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Re: A study in facts

dear Ash,

You say:

On the one hand, we have those who do not trust
>the government and see the solution in not having to trust it in the
>first place. Simply free all economic enterprise and that will keep the
>government at arm's length. On the other hand, there are those who see
>that free enterprise, in recent decades, tends to leave some sections of
>the population behind while others progress rapidly, and find government
>moderation to be the answer to reducing this disparity.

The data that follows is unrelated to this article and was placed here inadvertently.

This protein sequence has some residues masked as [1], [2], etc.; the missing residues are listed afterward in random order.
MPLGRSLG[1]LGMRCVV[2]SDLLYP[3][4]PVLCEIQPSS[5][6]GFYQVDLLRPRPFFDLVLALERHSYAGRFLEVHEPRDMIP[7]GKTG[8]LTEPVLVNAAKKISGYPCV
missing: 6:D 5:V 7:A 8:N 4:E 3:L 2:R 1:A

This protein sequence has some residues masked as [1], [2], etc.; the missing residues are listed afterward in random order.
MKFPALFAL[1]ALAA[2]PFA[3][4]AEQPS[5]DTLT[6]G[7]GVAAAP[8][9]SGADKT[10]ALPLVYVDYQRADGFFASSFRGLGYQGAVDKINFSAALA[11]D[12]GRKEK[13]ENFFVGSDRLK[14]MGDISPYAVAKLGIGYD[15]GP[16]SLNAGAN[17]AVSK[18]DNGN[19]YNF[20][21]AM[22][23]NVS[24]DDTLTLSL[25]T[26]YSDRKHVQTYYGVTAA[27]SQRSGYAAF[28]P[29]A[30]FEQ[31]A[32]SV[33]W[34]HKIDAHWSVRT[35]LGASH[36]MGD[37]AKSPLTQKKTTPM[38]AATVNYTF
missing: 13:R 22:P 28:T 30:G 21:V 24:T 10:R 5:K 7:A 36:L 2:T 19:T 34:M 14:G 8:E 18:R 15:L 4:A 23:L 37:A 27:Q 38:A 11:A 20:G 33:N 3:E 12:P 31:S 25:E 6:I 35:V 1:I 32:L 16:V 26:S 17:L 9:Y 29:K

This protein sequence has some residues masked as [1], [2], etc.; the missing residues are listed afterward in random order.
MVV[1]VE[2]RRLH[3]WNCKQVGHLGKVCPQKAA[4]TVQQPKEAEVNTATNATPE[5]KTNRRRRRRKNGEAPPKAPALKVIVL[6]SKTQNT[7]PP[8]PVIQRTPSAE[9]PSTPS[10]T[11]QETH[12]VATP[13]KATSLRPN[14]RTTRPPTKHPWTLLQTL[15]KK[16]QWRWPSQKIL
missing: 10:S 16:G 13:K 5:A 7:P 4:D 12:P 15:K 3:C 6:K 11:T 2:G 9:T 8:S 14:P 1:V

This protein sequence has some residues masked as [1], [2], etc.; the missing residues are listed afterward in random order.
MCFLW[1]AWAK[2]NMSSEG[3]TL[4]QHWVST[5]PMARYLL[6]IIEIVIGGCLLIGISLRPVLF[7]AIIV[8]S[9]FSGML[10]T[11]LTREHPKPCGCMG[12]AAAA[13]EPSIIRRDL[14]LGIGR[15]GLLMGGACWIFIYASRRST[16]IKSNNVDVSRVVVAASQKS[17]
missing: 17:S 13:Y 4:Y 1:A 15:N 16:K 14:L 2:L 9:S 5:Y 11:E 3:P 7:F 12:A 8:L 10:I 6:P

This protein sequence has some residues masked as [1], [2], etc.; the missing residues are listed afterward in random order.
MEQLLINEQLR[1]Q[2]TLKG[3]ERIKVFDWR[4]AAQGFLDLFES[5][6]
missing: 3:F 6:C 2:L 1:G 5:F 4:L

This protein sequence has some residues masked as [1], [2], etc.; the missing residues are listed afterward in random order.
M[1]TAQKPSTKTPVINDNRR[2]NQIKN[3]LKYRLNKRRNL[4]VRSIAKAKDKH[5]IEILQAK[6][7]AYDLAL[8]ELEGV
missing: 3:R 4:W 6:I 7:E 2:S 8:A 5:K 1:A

Let me stress that what I want is a LIMITED govt. It is not that I distrust
govt. What I hate is a govt without constitutional checks and balances
(which is what we have in India). What you term "govt. moderation" has
turned out to be a slippery slope, where under the intention of working for
the common citizen the govt. turns the economy into stagnation (e.g., you
cannot fire an employee, protectionist taxes, rent controls). These are all
seen around the world. They end up hurting the quality of life of everyone
concerned. I believe the best thing for the common citizen is a robust &
thriving economy, which is best accomplished by moving closer to free

I fully understand the limits of free markets, but we are so far from
testing those limits in India that I see discussing the limits highly

- manoj

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